I was checking the stats on my website and saw that some found me by searching “worst things about being a counselor”. Since I don’t address this topic on my blog, I figured I might as well since it’s something that people are curious about. First, let me just say that I LOVE being a counselor. I wouldn’t work all these hours and devote so much of my free-time to psychology if I didn’t. Being a counselor gives my life meaning and fulfillment. I believe that providing guidance and nurturance to others is my life path, why I was put on this Earth. That being said, like everything it has it’s pros and cons. Since this is a taboo subject that’s not being addressed elsewhere, I thought it would be a service to prospective future counselors to give a fair and balanced perspective on the negative aspects of the profession.
1. The hours are terrible: My day starts at 9am and ends at 9pm. I also work Saturdays. If you are thinking about being a therapist, you have to give up the hope that you will have a 9-5 M-F salaried job. It’s not going to happen in this field. The only possibility of having “normal hours” is to become a school counselor or a psychology professor, but believe me, those jobs are in short supply and high demand. As for me, this one personally doesn’t bother me that much. I’ve pretty much always worked hours like this and it helped that I accepted early on that it would probably be like this for the rest of my career. If working long hours is something that you can’t live with, don’t become a counselor.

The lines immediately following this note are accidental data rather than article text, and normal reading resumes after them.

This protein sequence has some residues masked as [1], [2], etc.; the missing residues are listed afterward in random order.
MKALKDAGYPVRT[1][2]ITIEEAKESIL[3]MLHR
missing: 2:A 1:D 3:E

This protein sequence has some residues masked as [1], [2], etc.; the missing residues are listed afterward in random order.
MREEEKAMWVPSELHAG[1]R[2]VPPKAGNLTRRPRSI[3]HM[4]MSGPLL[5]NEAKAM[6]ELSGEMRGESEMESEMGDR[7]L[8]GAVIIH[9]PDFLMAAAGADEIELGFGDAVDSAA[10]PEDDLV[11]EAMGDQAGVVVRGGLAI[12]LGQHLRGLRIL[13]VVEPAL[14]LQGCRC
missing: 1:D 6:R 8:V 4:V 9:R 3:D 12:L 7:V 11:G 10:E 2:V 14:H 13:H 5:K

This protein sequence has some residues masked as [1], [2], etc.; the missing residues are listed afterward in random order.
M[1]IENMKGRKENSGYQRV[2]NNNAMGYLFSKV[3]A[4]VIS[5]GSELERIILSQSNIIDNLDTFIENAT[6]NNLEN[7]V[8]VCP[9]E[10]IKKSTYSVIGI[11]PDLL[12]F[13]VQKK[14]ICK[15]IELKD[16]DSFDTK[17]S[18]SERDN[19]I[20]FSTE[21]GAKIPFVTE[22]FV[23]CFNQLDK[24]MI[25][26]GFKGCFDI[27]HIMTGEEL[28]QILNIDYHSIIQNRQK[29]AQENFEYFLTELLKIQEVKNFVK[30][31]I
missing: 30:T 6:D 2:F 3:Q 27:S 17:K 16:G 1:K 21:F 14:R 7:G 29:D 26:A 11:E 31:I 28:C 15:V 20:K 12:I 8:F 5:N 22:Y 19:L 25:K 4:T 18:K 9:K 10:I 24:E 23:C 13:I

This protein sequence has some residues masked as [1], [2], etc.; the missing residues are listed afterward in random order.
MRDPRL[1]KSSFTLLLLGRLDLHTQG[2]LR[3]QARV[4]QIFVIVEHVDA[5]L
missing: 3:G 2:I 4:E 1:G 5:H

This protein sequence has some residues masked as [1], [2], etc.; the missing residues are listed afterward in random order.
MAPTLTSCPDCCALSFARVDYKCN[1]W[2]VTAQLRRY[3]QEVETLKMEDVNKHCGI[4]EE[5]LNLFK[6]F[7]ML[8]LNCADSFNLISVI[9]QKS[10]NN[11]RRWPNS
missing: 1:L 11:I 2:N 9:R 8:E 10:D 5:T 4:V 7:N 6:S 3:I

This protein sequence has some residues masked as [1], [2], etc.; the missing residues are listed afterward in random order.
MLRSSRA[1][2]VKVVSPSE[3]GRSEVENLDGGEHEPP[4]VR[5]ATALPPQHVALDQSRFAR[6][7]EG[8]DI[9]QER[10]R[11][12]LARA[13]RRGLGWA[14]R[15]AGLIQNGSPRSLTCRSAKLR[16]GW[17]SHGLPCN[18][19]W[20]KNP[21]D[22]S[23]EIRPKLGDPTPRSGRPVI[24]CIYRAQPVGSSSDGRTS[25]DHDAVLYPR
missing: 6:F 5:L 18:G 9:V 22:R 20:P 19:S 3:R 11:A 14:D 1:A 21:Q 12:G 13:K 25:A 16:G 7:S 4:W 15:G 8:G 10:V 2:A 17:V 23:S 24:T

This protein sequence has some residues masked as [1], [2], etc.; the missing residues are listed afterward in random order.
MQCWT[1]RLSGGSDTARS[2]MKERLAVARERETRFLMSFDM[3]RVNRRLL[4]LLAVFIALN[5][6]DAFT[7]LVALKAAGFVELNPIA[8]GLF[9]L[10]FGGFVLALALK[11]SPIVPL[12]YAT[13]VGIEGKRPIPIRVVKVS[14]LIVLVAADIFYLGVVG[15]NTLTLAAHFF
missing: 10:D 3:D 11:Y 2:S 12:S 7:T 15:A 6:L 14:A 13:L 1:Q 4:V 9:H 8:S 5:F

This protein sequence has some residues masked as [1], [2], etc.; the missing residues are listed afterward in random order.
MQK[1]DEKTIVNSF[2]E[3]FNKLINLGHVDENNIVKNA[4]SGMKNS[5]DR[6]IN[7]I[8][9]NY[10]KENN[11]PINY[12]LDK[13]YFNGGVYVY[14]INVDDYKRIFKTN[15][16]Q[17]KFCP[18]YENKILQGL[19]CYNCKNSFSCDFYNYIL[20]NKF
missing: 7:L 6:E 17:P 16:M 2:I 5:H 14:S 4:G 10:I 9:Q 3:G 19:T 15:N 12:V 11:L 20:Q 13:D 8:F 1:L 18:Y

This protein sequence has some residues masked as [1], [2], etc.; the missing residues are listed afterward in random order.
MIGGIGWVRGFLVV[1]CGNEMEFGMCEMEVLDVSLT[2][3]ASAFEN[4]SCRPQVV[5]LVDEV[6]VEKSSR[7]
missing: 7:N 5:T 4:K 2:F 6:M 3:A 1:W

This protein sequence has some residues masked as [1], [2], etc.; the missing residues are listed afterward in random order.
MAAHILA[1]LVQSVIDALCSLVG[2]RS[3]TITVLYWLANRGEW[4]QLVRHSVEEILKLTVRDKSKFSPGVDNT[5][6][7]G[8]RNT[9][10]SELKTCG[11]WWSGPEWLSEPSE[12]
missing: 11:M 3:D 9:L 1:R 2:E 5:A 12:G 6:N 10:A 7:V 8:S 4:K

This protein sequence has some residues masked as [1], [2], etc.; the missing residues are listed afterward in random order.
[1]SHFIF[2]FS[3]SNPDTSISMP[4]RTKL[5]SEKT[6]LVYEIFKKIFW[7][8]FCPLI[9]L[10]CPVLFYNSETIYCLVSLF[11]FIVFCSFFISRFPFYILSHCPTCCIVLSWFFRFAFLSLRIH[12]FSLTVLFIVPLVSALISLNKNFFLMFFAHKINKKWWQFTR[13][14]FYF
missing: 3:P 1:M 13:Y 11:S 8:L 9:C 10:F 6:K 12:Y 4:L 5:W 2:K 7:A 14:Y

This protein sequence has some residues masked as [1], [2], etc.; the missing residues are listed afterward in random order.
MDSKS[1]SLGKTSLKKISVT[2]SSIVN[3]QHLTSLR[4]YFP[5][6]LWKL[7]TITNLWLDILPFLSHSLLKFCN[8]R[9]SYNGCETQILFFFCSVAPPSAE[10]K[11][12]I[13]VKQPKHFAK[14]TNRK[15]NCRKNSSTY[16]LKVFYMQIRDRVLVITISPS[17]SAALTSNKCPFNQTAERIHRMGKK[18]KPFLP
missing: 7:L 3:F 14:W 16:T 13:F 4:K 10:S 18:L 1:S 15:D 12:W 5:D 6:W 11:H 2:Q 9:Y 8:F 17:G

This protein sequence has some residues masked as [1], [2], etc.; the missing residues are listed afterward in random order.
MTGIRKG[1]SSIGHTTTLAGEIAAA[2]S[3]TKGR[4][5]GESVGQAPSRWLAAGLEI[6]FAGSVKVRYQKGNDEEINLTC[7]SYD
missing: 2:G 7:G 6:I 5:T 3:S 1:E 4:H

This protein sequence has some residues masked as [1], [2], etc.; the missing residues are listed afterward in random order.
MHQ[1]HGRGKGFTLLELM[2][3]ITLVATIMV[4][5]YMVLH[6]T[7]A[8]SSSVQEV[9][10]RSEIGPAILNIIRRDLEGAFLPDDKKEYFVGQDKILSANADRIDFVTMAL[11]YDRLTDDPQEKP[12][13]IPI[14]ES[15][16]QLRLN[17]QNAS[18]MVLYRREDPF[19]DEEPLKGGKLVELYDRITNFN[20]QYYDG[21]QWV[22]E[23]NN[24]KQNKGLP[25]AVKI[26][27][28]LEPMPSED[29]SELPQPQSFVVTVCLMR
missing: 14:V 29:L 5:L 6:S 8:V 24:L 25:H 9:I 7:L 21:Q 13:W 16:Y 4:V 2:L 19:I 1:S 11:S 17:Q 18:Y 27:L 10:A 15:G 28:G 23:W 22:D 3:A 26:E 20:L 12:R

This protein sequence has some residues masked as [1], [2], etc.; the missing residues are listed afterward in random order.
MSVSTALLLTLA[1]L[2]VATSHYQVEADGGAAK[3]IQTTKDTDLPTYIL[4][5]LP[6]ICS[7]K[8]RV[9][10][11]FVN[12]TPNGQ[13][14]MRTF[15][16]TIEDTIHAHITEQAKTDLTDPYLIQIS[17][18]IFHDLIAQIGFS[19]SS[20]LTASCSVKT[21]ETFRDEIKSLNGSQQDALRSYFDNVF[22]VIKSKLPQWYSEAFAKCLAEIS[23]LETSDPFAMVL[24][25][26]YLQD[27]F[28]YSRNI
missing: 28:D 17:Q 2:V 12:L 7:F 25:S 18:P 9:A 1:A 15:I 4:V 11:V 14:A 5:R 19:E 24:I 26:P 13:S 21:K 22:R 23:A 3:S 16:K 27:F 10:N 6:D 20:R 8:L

2. Reschedulings and cancellations: I’m not sure about other counselors, but for me this is the absolute worst part. My schedule is tight, but clients just don’t seem to understand that. Having to deal with cancellations and reschedulings is for me the worst thing about the job. It is a major hassle and seems to happen every day. If people could just stick to their agreed upon appointment time, I’d be one happy therapist!
3. Sometimes clients just don’t want your help: The client comes in with a problem they want you to solve; you create a treatment plan to solve it; you KNOW that if the client follows the treatment plan, the problem will be solved; the client will not follow the treatment plan; the client then blames you that the problem hasn’t been solved. This is something that annoys a lot of therapists. It’s very frustrating to know that you can help someone and they just wont take your help. It happens and is something that you should be prepared for.
4. Being undervalued by society: I’ve written before about how therapists are viewed negatively by society. In just about every movie, if there’s a therapist, the therapist is a devious or immoral character. We’re underpaid for the amazing work we do and frowned upon by the other medical professionals. I have to remind people constantly that YES psychology IS a science! I also hate the weird looks and comments I get when I tell people what I do for a living. Hopefully this will change as counseling becomes more mainstream.